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false keel

noun
1.
an extension to the keel of a vessel either for protecting the keel from damage or for reducing leeway
Collins English Dictionary - Complete & Unabridged 2012 Digital Edition
© William Collins Sons & Co. Ltd. 1979, 1986 © HarperCollins
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Examples from the Web for false keel
Historical Examples
  • They are split out for the addition of the false keel, and therefore should be of the most free-grained timber.

    The Sailor's Word-Book William Henry Smyth
  • At midnight she was got off, leaving sixty feet of her false keel behind.

    If, Yes and Perhaps Edward Everett Hale
  • The sheathing from the bow on that side was torn off, and a great part of the false keel was gone.

    Captain Cook W.H.G. Kingston
  • I tried to fix a false keel on her, but my appliances were few, and I was unsuccessful.

    Yachting Vol. 1 Various.
  • Jack had also overcome the difficulty about the keel, by pinning to it a false keel.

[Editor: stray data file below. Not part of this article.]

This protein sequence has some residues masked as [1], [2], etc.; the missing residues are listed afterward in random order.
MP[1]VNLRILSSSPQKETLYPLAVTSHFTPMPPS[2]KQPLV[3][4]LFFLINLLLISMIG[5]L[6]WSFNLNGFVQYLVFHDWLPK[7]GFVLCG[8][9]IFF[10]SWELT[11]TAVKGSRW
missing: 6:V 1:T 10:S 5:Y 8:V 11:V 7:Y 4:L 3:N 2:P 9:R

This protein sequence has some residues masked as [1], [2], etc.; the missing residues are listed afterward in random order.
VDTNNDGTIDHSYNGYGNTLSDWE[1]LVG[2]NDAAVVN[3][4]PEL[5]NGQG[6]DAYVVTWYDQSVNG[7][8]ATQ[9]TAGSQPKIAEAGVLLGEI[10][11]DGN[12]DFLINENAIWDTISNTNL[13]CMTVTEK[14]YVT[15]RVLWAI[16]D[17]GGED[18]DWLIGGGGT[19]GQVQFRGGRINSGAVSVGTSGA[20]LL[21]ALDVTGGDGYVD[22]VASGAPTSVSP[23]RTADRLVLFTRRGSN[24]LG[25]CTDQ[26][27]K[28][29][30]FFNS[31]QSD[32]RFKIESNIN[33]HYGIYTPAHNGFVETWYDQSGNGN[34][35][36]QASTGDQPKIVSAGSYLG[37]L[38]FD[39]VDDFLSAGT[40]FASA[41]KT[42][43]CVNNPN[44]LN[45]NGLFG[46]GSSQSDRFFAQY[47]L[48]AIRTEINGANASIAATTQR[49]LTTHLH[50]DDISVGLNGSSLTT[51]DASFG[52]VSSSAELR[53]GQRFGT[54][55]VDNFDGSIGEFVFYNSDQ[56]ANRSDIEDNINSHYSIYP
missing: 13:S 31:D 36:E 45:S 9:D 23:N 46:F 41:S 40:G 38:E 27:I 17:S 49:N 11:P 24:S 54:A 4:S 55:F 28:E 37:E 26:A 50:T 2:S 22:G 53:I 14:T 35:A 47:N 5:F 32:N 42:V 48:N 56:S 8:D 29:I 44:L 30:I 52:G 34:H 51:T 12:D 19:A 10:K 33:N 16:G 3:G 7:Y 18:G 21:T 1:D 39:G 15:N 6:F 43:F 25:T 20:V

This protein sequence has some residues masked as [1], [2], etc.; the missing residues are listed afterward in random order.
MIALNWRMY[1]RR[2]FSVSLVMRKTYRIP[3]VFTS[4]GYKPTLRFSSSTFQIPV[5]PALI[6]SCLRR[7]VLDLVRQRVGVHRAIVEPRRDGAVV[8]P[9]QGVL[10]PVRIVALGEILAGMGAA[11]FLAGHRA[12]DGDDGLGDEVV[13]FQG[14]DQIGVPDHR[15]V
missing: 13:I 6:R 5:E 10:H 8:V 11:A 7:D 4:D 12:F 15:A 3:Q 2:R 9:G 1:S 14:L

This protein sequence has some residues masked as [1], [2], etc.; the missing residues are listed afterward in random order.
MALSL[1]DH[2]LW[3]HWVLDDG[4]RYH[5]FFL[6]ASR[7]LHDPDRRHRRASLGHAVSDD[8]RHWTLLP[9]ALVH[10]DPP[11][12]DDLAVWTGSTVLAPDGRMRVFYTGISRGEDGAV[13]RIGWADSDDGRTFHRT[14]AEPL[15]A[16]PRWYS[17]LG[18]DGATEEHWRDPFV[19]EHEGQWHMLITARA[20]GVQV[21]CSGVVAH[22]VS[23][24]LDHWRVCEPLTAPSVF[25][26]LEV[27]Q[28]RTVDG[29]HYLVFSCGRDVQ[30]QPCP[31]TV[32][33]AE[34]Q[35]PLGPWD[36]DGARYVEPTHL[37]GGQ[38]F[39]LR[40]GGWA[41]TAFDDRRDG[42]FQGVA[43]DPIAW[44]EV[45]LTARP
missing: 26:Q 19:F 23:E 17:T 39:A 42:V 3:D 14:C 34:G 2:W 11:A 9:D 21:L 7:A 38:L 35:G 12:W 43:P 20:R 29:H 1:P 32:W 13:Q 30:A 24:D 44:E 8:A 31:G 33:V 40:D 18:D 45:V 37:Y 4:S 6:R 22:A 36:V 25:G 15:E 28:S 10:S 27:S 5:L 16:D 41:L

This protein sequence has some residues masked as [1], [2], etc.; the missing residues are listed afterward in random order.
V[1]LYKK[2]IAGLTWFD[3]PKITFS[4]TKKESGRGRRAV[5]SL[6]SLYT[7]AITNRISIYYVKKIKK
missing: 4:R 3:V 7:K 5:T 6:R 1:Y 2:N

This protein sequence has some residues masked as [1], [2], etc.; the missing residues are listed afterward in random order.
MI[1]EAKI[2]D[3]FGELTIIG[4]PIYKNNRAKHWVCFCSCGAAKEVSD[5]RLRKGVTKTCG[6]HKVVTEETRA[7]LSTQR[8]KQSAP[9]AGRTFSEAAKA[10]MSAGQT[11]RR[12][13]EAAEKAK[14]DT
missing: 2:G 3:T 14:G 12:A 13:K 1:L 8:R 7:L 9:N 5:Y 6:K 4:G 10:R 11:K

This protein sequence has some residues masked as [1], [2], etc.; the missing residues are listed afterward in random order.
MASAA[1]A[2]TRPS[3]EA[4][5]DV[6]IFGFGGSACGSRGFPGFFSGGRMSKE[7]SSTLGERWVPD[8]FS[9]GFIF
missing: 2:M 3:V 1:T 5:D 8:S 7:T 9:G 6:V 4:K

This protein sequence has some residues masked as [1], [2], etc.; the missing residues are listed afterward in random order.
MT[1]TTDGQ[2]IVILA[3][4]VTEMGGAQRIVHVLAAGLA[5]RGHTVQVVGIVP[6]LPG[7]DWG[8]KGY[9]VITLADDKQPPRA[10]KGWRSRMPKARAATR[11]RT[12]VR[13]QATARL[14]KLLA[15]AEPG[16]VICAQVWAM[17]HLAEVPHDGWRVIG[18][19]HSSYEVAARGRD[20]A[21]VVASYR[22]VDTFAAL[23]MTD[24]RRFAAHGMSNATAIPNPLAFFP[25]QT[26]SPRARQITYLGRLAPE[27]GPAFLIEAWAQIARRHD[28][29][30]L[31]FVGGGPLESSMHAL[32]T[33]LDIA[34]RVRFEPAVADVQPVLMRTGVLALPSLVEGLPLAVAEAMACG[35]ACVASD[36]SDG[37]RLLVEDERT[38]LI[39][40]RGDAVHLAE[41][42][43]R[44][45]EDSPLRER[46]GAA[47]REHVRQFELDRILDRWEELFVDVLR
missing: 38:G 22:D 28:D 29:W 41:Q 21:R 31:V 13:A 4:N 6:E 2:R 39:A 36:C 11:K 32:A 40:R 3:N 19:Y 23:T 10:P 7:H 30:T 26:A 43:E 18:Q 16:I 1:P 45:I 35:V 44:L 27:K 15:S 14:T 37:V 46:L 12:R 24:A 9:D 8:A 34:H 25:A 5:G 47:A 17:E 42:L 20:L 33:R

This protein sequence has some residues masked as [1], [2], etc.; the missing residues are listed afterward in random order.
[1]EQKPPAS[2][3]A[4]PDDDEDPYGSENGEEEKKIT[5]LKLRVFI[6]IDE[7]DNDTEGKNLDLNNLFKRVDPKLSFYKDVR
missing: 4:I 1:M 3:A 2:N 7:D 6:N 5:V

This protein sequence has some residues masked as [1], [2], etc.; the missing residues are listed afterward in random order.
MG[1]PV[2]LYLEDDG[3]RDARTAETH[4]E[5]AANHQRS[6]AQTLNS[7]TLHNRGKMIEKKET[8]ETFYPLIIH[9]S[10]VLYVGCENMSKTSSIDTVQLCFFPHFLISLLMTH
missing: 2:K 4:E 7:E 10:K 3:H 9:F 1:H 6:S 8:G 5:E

The Coral Island R. M. Ballantyne
  • A strip of her false keel has been forced from its attachments, drawing the heavy bolts, and tearing away some of our sheathing.

  • Her false keel had been broken and had swung across her main keel, which we could not repair.

    Journal of Voyages Jacob Dunham
  • If this system goes wrong a false keel of thirty-six hundredweight can be detached and the boat springs up to the surface.

    The Romance of Modern Invention Archibald Williams
  • She hung on to a reef, and not until she had parted with her false keel would she push on and gain the open.

    The Life of Mrs. Robert Louis Stevenson Nellie van De Grift Sanchez
  • A piece of timber attached to its lower part to render it nearly level with the false keel.

    The Sailor's Word-Book William Henry Smyth

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